Depending on the material of the fake teeth, they may or may not be able to be whitened. The fake teeth can be acrylic such as denture teeth, porcelain like veneers or crowns, and also composite resins like dental fillings. These materials are inherently different from the structure of a natural tooth so whitening them with hydrogen peroxide may not give the same results.
According to the American Dental Association (ADA), tooth colored restorations such as crowns and implants will not change colors. However, they made no mention of acrylic denture teeth nor tooth colored filling materials. Do the same rules apply to them as well?
We will review all of the different types of fake teeth material and explain whether or not they can be whitened in color. If they don’t change colors are there any side effects trying trying to bleach them?
Can you whiten denture teeth?
Fake denture teeth will get a little bit whiter if you try whitening them. The difference may not even be that perceivable to the naked eye.
Basically what we’re trying to say is to not expect results like traditional teeth whitening where your teeth change multiple shades. The main reason for that is that denture teeth are made of acrylic so the peroxide doesn’t quite work the same way on it.
According to a study in the Journal of Prosthodontic Research, the color changes from using whitening denture cleansing tablets were clinically insignificant. They compared Corega tabs (made by GSK, the same manufacturer as Polident) and The Bony Plus (a foreign product). They found that the Corega tabs did whiten slightly more than the other one but it was still mild.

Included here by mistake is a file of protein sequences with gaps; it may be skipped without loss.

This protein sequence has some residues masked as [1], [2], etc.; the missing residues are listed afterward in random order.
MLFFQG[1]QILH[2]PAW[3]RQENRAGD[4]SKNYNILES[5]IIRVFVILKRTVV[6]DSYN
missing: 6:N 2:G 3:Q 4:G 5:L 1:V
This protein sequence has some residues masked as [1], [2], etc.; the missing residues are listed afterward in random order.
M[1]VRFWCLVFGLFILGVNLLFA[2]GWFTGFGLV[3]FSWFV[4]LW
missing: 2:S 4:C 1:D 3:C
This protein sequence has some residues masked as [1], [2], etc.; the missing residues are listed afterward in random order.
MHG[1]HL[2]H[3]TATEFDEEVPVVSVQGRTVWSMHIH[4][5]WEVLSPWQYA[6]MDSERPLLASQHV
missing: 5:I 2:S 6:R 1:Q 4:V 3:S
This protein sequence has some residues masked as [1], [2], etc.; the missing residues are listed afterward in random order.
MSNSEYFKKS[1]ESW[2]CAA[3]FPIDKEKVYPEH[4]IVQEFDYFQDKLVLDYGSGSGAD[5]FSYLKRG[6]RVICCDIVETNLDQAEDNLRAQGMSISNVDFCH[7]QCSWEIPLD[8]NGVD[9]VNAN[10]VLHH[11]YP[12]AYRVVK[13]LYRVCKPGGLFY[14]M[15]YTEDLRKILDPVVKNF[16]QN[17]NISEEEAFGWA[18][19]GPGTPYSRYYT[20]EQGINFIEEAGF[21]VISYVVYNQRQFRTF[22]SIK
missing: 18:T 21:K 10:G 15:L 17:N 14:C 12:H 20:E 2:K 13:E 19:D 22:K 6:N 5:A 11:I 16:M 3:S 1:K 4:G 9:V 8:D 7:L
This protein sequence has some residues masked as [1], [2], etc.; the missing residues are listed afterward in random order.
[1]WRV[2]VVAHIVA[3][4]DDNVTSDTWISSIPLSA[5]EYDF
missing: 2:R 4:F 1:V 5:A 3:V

A different study experimented with various denture products and their effects on the change in color. The results were that alkaline peroxide had the greatest color change, albeit small than all the other solutions. The other solutions were distilled water and 0.5% sodium hypochlorite (bleach).
The alkaline peroxide is basically what is present in all denture cleansing tablets that are whitening. The primary agent that you may know them by is sodium carbonate peroxide, which is a mix of baking soda and peroxide. The alkaline peroxide is essentially how products like Polident and Efferdent whiten and clean denture teeth.
In conclusion, the whitening effect from various products such as whitening cleansing tablets and actual bleach itself only produced a mild result. Do not expect in-office teeth whitening results with trying to whiten denture teeth because they won’t really change much in color.
Can you whiten fake teeth with porcelain?
Fake teeth such as porcelain veneers and porcelain crowns are typically very resistant to staining and color changes. In other words they don’t really discolor as much as your enamel would. They will typically look fairly similar to the day that they were first placed in your mouth.
It is due to this reason that patients seek out porcelain teeth whenever they want “permanent whitening”. It is because the color doesn’t really change. Normal teeth whitening with bleaching will reverse and subside over time but the porcelain will not.